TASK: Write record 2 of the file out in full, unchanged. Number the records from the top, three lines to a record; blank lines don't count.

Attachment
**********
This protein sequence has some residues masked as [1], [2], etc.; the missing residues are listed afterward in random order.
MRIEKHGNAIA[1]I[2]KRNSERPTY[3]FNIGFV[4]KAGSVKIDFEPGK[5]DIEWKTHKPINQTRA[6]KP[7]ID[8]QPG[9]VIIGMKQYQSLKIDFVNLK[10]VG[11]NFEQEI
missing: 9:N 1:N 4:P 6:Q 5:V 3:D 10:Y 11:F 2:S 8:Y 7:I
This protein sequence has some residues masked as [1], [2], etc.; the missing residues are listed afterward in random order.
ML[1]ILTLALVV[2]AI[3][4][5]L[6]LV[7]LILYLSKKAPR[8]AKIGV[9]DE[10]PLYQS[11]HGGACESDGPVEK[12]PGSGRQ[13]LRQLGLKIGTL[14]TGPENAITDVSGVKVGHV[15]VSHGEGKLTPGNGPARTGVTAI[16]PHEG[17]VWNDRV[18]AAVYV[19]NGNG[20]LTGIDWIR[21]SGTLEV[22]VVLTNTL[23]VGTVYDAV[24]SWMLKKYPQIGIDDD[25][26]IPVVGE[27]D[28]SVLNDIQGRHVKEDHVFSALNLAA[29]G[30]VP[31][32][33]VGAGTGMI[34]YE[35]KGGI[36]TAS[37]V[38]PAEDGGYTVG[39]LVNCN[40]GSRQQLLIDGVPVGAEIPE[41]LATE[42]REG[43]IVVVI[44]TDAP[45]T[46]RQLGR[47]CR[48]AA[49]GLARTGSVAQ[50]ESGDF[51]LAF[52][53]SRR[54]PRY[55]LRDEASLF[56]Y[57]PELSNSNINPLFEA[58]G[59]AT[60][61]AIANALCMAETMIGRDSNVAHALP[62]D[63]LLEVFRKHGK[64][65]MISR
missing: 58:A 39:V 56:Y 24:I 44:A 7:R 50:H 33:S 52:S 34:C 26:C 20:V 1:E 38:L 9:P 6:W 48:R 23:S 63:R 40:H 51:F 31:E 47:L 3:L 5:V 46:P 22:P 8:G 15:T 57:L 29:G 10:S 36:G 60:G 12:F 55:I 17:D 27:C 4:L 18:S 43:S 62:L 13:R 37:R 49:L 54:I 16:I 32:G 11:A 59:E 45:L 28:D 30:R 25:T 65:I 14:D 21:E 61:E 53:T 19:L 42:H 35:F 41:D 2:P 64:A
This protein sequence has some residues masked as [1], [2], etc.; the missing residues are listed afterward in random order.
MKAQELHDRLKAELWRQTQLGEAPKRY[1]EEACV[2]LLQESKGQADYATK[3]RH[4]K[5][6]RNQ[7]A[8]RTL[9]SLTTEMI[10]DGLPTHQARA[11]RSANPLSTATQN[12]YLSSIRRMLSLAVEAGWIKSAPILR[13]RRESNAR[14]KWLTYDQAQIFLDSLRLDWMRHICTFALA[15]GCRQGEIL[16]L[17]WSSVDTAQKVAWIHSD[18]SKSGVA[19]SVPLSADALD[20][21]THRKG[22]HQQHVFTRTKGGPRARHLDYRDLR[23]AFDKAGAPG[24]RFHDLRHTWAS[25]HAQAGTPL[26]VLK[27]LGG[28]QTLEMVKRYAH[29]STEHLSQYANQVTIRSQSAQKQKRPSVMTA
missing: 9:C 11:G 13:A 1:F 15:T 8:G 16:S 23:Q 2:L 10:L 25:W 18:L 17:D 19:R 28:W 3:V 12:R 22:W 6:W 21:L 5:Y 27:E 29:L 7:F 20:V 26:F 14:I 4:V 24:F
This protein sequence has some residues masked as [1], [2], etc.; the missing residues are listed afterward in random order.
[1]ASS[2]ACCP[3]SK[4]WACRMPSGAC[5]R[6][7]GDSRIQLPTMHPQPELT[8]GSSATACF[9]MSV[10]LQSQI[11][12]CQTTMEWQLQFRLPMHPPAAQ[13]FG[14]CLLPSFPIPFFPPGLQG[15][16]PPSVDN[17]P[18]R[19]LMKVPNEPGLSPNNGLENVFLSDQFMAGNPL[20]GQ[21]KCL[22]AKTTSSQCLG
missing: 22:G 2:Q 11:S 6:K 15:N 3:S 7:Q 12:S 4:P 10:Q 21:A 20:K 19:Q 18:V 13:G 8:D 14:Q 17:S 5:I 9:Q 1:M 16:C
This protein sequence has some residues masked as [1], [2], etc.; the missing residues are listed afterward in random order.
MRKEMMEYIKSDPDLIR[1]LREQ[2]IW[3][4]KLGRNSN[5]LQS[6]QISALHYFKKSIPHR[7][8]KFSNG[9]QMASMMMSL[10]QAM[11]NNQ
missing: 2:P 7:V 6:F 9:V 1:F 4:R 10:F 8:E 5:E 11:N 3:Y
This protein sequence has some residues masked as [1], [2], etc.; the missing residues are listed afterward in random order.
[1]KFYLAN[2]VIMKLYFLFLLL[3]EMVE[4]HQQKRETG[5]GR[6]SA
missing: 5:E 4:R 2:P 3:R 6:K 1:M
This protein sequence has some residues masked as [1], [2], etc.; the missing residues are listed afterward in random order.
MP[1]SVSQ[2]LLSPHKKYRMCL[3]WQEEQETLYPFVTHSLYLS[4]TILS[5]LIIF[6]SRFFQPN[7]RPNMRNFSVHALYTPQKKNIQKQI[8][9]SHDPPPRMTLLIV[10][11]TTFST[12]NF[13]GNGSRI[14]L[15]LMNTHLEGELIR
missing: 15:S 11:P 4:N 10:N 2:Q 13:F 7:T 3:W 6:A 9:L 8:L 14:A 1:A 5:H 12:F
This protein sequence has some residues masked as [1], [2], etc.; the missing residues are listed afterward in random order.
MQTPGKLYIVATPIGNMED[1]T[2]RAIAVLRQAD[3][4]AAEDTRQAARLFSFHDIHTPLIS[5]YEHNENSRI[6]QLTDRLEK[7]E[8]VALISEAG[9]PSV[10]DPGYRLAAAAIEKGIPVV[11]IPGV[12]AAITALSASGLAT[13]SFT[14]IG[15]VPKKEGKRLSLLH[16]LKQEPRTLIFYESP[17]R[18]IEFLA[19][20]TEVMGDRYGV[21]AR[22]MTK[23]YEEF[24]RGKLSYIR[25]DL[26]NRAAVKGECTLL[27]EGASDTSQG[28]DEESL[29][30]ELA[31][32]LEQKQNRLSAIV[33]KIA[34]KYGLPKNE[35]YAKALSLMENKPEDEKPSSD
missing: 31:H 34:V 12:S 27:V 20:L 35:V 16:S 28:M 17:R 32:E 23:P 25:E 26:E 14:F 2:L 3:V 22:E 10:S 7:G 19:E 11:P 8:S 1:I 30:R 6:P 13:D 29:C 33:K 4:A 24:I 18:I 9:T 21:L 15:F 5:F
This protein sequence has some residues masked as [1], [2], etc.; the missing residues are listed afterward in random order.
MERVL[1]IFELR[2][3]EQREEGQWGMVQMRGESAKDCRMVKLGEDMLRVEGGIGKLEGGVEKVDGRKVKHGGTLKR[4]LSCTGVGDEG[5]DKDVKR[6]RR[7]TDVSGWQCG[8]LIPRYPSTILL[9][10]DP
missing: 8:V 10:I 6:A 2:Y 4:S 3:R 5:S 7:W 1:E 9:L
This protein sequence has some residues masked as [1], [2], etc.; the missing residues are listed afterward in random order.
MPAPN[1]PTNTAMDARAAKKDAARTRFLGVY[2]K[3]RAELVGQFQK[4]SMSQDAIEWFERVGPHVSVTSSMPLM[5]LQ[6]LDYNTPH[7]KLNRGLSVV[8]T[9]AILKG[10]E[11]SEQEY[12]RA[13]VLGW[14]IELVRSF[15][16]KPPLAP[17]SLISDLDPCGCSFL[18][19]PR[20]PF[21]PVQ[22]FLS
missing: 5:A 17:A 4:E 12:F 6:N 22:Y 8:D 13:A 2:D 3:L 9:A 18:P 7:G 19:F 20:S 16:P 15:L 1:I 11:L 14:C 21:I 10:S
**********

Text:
This protein sequence has some residues masked as [1], [2], etc.; the missing residues are listed afterward in random order.
ML[1]ILTLALVV[2]AI[3][4][5]L[6]LV[7]LILYLSKKAPR[8]AKIGV[9]DE[10]PLYQS[11]HGGACESDGPVEK[12]PGSGRQ[13]LRQLGLKIGTL[14]TGPENAITDVSGVKVGHV[15]VSHGEGKLTPGNGPARTGVTAI[16]PHEG[17]VWNDRV[18]AAVYV[19]NGNG[20]LTGIDWIR[21]SGTLEV[22]VVLTNTL[23]VGTVYDAV[24]SWMLKKYPQIGIDDD[25][26]IPVVGE[27]D[28]SVLNDIQGRHVKEDHVFSALNLAA[29]G[30]VP[31][32][33]VGAGTGMI[34]YE[35]KGGI[36]TAS[37]V[38]PAEDGGYTVG[39]LVNCN[40]GSRQQLLIDGVPVGAEIPE[41]LATE[42]REG[43]IVVVI[44]TDAP[45]T[46]RQLGR[47]CR[48]AA[49]GLARTGSVAQ[50]ESGDF[51]LAF[52][53]SRR[54]PRY[55]LRDEASLF[56]Y[57]PELSNSNINPLFEA[58]G[59]AT[60][61]AIANALCMAETMIGRDSNVAHALP[62]D[63]LLEVFRKHGK[64][65]MISR
missing: 58:A 39:V 56:Y 24:I 44:A 7:R 50:H 33:S 52:S 34:C 26:C 20:V 1:E 38:L 9:P 6:W 48:R 23:S 63:R 40:H 51:F 31:E 47:L 3:L 5:V 46:P 22:P 8:G 15:T 57:L 29:G 10:S 36:G 60:G 12:F 55:I 17:D 27:C 4:L 18:S 43:S 62:L 13:R 37:R 49:L 54:I 16:I 32:G 11:A 59:E 45:L 28:D 30:R 25:T 65:I 14:D 21:E 61:E 53:T 19:L 42:H 35:F 41:D 2:P 64:A